Johnny Ramensky

It might grate on the sensibilities of the more conservative of our readers that we should include in the annals of Great Scots, a career criminal who spent more than 40 of his 67 years in prison.

But Johnny Ramensky was more than a simple criminal. Born in 1905, he was the son of a Lithuanian immigrant. His father, a miner, died when Johnny was young. Johnny followed his father down the pits in Lanarkshire. It was there that he learned how to use something that would ensure his later fame. Dynamite; the raw material required for blasting out new coal faces was also material that could be applied to the considerably more rewarding task of blowing safes open.

During the depression that followed the First World War, Johnny, his mother and two sisters moved to the Gorbals area of Glasgow and it was here that young Ramensky began demonstrating the formidable acrobatic and physical strength that would serve him both so well and so poorly for the rest of his life.

Johnny became a burglar. Not a house burglar, he was very proud of the fact that he only targeted businesses. His physical prowess enabled him to break into premises, climbing up drain pipes, jumping across roofs and gaining entrance to buildings of all shapes and sizes from banks and butcher's shops to post offices.

And once he was inside, Johnny would blow the safe open. Something he was very good at. Unfortunately he was crap at getting away with it. Hence his frequent sojourns at His Majesty's pleasure.

Getting caught also contributed to his nickname - “Gentleman Johnny”. He regarded capture as a risk of the job and always gave himself up with great courtesy and without a struggle.

He served goal sentences in both Barlinnie in Glasgow and “the Dartmouth of the North”, Peterhead Prison in Aberdeen (one of the prisons that John MacLean served hard labour in). It was during a stretch at Peterhead that he was told that his wife, whom he had married during one of his infrequent spells of freedom, had died. Showing the usual sensitivity that penal establishments are renowned for, Ramensky was refused permission to attend the funeral. So, he escaped. At the time Peterhead was regarded as one of the most secure prisons in Britain, so this was no small feat. But it was one that he repeated on a further four occasions. Always recaptured, and always with courtesy.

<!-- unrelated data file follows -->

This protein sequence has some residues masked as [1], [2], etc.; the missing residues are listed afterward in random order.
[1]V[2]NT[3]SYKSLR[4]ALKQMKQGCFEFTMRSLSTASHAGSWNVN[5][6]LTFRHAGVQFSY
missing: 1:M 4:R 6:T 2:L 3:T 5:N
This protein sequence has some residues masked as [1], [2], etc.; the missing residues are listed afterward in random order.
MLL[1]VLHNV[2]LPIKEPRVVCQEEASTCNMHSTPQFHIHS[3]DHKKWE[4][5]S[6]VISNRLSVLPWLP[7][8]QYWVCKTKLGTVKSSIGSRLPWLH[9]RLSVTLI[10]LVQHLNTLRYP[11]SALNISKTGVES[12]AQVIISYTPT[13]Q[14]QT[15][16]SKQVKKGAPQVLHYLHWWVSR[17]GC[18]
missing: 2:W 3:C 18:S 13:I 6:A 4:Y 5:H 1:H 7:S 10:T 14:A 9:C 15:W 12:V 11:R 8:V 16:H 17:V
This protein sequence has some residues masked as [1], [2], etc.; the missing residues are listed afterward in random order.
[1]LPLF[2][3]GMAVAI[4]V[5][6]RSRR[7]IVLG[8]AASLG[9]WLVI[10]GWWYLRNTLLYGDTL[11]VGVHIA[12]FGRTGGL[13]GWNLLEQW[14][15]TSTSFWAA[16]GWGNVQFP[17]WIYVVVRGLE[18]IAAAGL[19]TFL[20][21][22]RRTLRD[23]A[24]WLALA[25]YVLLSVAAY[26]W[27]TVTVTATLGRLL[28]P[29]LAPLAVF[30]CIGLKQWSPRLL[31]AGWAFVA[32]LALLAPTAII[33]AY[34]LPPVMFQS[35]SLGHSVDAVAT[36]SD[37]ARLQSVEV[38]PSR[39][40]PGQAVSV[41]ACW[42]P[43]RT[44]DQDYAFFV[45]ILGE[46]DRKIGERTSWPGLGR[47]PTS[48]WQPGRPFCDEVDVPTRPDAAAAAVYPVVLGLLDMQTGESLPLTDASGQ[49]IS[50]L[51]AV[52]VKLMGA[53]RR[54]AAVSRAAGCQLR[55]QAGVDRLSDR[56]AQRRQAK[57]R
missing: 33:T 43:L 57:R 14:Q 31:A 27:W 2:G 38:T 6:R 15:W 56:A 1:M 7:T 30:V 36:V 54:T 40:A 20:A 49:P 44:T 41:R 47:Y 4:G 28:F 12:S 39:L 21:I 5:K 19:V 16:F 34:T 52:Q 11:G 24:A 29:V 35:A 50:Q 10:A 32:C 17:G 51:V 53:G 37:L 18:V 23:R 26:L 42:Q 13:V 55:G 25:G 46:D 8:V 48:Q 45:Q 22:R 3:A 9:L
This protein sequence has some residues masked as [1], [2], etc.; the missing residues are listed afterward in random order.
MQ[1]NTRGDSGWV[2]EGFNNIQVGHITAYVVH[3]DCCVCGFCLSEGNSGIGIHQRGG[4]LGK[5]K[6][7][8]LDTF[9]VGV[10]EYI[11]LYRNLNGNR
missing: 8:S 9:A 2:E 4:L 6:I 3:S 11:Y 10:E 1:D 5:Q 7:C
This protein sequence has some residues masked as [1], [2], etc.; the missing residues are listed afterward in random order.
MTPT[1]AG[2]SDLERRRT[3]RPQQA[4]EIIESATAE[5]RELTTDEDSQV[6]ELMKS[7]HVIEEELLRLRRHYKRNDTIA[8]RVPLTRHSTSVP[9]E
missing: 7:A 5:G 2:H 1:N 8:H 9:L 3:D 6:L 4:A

In 1942, while serving another sentence in Peterhead, he was given an opportunity to put his undoubted skills to better use. The army offered him commando training and membership of an elite unit that would be dropped behind enemy lines to blow up infrastructure and steal important documents. It was an opportunity that Gentleman Johnny accepted.

He served with great distinction and was among the first wave of Allied troops into Rome, blowing up the safes in fourteen embassies – in one day. For his bravery he was awarded the Military Medal and given a free pardon from his outstanding sentence.

But crime was what Johnny knew best and it wasn't too long before he was back in Peterhead. And it wasn't too long after that that he escaped again. In 1958 he escaped a total of three times, earning widespread public exposure and sympathy. This is best illustrated by “The Ballad of Johnny Ramensky”, written by the Labour MP Norman Buchan, an illustrious champion of Scottish traditional folk music.

In 1970, at the age of 65, during an unsuccessful attempt at a break-in at the County Buildings in Stirling, Johnny had a bad fall from the roof. He sustained injuries from which he never fully recovered.

He died in Perth Prison in 1972 and was accorded an obituary by every Scottish newspaper.

A police officer, Robert Colqhuon, who knew Johnny tells a story of him that is probably a good epitaph. Ramensky, and on hearing that the policeman had been seriously ill, sent him a message wishing him a speedy recovery, plus the advice that he had probably been taking too much out of himself chasing Johnny around.

Words by Norman Buchan; Tune Trad, arr. Buchan ("Jamie Foyers")

Far distant, far distant, in Peterheid Jail,
Lies Johnny Ramensky, his escape bid did fail,
Iron bars and red granite keep him frae the sun,
An' Johnny Ramensky nae freedom has won.

He has been in a prison for the maist o' his days,
An "I must hae ma freedom" is a' that he says.
There are nae horizons in a twenty foot cell
And bitter the music of a hard prison bell.

He has slipped frae the darkness an' intae the light
Tae the green fields around him he has taken his flight
For one breath o' fresh air, just one glimpse o' the sun,
- But Johnny Ramensky nae freedom has won.

Oh the cauld frosty clay whaur he lays his head
Is sweeter tae him than a hard prison bed.
Oh foxes hae holes an' the birds hae their nests,
But whaur is poor Johnny Ramensky tae rest?

Like a dog he is huntit, like a dog he is ta'en,
But sweet was the smell o' the grass an' the rain,
Forgotten his prison, on his windows nae bars,
For Johnny Ramensky walked under the stars.

Far distant, far distant, in Peterheid Jail,
Lies Johnny Ramensky, his escape bid did fail,
Iron bars and red granite keep him frae the sun,
An' Johnny Ramensky nae freedom has won.

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